Minor spats if branded 'bullying' can harm youngsters

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London, Oct 29 (UNI) Minor playground spats, if blown out of proportion by parents and teachers, can harm natural growth of children, a leading child expert has warned.

Tim Gill, a former government adviser who headed a major review into children's play, said the normal rough and tumble of childhood often interpreted as 'bullying' was vital to ensure their proper development into confident adults.

Mr Gill's comments followed a series of warnings about the increasingly sanitised life today's children lead.

''In an atmosphere of heightened media and public awareness, there is a real danger that adults will overreact and suppress behaviour that, unlike bullying, has a key role in helping children learn for themselves how to deal with difficult social situations,'' Mr Gill was quoted by Telegraph as saying.

In his book 'No Fear' published recently, Mr Gill said, growing up in a risk-averse society, he accepted a need to protect children from paedophiles, child snatchers, thuggish contemporaries and fatal accidents, without ''bubble-wrapping'' them.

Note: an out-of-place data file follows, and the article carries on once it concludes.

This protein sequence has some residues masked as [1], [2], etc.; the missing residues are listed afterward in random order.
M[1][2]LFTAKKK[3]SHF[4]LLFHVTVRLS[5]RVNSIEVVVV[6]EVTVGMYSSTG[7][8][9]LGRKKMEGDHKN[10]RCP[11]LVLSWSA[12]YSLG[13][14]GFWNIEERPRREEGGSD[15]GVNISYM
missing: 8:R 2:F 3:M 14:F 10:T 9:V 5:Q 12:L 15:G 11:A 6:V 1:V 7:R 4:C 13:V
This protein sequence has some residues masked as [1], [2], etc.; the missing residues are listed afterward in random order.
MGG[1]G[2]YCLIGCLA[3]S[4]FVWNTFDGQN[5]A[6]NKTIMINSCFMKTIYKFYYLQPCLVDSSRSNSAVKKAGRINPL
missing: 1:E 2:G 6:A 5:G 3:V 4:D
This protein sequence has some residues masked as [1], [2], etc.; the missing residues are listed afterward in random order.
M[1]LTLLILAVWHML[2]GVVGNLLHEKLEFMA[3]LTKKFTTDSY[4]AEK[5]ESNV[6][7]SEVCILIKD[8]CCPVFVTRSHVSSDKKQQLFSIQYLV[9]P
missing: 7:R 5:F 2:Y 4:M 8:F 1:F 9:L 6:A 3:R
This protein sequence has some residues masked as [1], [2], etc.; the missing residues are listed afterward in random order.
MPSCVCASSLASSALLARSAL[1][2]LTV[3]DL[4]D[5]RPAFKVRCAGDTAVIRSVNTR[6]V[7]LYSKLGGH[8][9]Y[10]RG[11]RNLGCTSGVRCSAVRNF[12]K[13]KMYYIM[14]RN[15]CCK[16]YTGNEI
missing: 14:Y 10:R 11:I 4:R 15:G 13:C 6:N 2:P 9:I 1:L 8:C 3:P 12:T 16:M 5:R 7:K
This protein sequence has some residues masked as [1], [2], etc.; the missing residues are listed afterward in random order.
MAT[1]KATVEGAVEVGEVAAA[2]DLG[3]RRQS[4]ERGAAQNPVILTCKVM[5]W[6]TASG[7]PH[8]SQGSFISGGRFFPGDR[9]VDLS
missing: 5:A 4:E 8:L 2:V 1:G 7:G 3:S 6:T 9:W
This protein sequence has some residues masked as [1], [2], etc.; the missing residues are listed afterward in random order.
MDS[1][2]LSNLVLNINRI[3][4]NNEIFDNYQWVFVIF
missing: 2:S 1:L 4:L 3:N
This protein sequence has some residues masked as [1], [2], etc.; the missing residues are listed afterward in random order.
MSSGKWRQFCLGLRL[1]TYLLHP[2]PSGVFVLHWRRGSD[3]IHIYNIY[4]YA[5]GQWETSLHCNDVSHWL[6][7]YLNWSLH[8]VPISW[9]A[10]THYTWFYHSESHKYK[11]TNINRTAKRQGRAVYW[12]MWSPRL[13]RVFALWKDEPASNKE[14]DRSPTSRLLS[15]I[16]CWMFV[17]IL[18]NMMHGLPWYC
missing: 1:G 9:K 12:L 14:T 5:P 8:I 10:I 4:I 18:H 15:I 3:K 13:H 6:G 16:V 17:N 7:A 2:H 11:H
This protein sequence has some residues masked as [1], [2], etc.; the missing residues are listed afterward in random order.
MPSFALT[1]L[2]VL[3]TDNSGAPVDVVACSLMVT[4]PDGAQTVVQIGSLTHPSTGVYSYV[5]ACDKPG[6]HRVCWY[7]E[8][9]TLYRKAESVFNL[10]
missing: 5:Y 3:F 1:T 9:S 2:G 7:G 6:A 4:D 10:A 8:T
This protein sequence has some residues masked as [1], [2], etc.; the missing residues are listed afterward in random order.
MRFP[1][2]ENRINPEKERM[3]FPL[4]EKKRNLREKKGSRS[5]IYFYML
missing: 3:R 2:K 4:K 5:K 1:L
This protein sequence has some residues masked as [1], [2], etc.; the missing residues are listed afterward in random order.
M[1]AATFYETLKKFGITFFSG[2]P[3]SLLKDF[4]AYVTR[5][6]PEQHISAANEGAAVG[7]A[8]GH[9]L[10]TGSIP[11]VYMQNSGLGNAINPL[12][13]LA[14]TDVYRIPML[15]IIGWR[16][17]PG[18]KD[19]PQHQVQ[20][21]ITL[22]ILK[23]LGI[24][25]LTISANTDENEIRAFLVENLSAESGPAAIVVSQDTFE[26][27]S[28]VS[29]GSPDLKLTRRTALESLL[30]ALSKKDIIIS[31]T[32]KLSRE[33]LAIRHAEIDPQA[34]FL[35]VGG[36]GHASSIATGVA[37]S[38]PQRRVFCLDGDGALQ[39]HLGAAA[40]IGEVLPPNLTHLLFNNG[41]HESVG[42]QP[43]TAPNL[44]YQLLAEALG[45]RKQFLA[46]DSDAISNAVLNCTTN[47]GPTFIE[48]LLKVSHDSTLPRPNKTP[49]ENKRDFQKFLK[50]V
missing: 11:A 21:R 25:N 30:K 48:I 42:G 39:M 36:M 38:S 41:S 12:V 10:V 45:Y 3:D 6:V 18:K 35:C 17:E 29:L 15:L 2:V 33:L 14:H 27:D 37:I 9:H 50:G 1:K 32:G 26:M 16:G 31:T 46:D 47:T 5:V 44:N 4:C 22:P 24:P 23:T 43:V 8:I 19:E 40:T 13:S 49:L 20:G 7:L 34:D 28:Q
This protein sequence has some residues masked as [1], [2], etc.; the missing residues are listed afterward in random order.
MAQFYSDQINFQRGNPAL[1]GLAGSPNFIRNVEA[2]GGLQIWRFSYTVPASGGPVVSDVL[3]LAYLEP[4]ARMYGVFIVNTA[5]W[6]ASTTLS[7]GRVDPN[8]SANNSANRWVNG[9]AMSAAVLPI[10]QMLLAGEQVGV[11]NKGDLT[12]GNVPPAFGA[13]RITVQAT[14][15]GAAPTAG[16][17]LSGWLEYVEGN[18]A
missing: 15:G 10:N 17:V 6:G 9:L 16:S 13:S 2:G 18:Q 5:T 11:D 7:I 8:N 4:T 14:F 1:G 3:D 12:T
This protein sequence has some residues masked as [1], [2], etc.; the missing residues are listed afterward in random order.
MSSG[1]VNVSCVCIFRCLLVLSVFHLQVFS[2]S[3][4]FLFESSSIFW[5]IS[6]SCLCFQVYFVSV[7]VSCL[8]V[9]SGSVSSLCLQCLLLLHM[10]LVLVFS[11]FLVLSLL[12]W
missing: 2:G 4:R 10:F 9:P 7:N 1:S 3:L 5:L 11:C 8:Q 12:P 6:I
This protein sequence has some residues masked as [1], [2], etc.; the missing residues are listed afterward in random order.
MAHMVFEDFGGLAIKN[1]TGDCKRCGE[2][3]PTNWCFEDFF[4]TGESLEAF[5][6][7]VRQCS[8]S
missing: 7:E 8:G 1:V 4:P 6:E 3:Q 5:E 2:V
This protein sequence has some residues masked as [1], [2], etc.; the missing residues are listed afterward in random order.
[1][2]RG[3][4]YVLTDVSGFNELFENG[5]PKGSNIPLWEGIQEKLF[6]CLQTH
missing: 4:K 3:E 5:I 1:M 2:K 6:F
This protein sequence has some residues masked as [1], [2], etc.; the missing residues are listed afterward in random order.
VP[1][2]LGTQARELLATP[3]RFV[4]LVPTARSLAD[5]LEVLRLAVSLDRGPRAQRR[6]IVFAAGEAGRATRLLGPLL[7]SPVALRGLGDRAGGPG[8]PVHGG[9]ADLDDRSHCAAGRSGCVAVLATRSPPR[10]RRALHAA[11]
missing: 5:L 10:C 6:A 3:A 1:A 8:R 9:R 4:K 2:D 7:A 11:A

The overprotectiveness of parents limits the play, freedom of movement in children corroding their relationships with adults and constrains their exploration of physical, social and virtual worlds, he said.

If the trends were not reversed, there would be a rise in levels of anxiety, and either these children would be frightened of contact with other people or they will have conduct disorders, the expert warned.

His comments came after a study by the Children's Society that found 43 per cent of adults thought children should not be allowed out with their friends until they were 14 or over.

Grown-ups must accept the responsibility of keeping children safe but rather than having a nanny state, where risk aversion dominates the landscape, there should be a child-friendly society, where communities look out for each other and for children, he noted, adding, ''The government has an important role to play in encouraging that vision.'' UNI

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